• Re: (Score:3, Informative)

      by Kamots ( 321174 )
      PS2 game... Way of the Samurai

      You can beat the game in a couple hours. The fun comes from playing it over and over again making different choices. Played that game a lot... and never did find all the endings. Storyline differs drastically based on your choices. Although the base plot of government army coming to take over the village and kill the non-peons doesn't change... what happens in the days leading up to that climatic event does.
    • by Gulthek ( 12570 )
      Mass Effect. Your character really gets compellingly swept up into huge events effecting the galaxy and you have many choices to change things from the minute (do I deck this guy or blow him off?) to the massive (kill the last survivors of a formerly hostile alien race or let her and her brood live?).
    • Get yourself a cheap version of the original Fallout 1 & 2. Should be around 20$US. And while your at it go to the fansite No Mutants Allowed [] look up the games projects that have the same non-linear spirit as Fallout: Arcanum, Age of Decadence, Zero Projekt.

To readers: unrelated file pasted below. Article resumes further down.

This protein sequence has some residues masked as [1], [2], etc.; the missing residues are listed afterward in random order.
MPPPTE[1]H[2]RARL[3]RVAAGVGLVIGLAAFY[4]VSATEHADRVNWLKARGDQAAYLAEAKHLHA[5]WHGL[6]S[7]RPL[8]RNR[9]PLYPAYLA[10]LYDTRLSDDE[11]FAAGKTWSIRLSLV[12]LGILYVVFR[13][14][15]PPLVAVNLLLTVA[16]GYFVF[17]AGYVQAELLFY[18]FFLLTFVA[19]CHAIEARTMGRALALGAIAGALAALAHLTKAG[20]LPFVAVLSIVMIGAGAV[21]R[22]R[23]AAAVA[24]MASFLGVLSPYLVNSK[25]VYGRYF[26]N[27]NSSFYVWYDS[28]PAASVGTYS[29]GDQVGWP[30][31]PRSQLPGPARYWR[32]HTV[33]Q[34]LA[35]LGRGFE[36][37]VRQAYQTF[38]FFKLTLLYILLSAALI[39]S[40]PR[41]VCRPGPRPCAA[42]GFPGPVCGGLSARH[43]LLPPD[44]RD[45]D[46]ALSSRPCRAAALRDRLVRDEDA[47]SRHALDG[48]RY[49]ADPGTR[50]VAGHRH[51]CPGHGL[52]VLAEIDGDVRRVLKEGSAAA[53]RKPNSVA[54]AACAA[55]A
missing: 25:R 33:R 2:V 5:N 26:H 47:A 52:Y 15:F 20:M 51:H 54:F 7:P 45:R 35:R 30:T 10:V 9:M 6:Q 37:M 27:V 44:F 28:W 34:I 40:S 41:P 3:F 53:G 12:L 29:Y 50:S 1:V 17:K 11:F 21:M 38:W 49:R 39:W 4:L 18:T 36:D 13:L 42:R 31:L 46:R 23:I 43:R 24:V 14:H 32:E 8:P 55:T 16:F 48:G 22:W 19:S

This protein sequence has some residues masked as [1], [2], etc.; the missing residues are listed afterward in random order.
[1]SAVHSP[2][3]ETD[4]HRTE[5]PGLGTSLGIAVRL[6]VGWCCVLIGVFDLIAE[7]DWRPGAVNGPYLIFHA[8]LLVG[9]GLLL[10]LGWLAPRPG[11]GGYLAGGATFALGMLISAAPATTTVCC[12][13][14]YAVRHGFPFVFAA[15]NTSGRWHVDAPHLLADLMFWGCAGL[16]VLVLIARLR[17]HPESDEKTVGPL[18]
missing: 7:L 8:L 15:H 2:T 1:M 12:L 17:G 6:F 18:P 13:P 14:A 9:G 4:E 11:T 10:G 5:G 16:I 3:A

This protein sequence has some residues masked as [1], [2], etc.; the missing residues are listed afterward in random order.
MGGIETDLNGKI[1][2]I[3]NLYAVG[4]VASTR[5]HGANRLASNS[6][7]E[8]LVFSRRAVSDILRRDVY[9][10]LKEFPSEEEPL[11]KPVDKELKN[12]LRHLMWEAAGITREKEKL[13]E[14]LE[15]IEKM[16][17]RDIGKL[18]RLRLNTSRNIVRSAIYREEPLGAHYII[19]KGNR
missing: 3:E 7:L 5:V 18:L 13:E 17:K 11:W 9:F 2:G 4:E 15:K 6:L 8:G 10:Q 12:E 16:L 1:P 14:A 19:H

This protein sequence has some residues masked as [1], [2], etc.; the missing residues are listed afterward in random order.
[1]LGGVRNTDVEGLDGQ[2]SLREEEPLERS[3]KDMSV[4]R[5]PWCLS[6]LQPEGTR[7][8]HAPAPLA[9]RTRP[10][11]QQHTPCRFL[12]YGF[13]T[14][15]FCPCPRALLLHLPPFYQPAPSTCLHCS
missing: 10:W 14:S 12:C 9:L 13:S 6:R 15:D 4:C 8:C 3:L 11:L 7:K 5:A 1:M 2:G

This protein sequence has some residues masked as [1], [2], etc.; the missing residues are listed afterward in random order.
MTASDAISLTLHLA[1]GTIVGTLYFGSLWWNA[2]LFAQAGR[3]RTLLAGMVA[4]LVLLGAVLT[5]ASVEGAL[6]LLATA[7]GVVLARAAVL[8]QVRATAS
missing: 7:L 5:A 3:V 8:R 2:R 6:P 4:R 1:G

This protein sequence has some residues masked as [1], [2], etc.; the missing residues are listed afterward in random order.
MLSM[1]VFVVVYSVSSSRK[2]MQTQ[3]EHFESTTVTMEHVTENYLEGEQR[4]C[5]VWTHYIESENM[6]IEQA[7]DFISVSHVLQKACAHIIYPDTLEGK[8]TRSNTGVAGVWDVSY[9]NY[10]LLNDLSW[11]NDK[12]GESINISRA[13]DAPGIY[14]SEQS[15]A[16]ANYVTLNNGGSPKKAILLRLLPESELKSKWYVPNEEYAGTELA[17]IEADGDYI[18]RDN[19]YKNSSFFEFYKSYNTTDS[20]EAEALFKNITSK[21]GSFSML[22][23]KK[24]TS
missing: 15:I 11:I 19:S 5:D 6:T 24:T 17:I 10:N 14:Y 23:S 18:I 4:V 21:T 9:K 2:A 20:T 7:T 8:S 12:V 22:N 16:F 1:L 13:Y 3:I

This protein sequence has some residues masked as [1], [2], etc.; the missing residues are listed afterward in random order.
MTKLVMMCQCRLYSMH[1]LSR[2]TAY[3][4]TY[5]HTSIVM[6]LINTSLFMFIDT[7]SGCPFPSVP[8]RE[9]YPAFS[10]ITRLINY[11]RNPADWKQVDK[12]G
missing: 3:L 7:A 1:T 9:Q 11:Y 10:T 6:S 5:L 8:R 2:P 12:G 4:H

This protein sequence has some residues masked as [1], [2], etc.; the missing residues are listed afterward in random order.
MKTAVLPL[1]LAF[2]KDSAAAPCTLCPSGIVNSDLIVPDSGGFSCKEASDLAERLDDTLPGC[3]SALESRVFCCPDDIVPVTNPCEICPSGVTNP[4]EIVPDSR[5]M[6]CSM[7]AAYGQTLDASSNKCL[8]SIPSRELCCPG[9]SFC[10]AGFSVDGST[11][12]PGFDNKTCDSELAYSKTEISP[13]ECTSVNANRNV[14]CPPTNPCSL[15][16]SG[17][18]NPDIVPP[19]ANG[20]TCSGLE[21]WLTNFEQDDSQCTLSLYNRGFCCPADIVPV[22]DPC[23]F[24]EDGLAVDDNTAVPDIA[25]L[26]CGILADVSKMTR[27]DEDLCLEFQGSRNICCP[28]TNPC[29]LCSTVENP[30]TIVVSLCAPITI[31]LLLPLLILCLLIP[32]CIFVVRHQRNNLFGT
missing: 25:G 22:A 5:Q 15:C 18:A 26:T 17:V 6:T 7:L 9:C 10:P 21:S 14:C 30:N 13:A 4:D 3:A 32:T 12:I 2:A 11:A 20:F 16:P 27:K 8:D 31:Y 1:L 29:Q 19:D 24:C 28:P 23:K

• Do they learn how to sap sentries and backstab the engie?
  • Start game (Score:5, Funny)

    by with a 'c' ( 1260048 ) <mkerr.indiana@edu> on Thursday April 24, 2008 @08:49AM (#23181188)
    You wake up and the room is dark. _
  • for starters, I've been a gamer since I was 5. I'm now 32. I happen to think I can fly a plane and drive a race car, plan and execute a hostage rescue operation, and stave off an alien attack. Sure I've played those kind of games and simulators.

    Now we want this type of training for analysts? I'm torn. I know that computer-based training is effective. But intelligence analysts? Where's Jack Ryan when you need him?
  • Neat! (Score:3, Funny)

    by Rob T Firefly ( 844560 ) on Thursday April 24, 2008 @08:55AM (#23181246) Homepage Journal
    The future of cloak and dagger involves an actual copy of Cloak and Dagger. []
  • by khraz ( 979373 )
    Is there a version, y'know, packed conveniently in multiple 15/50 MB archives? For backup purposes?
    Because I don't suppose it's coming up on Steam anytime soon...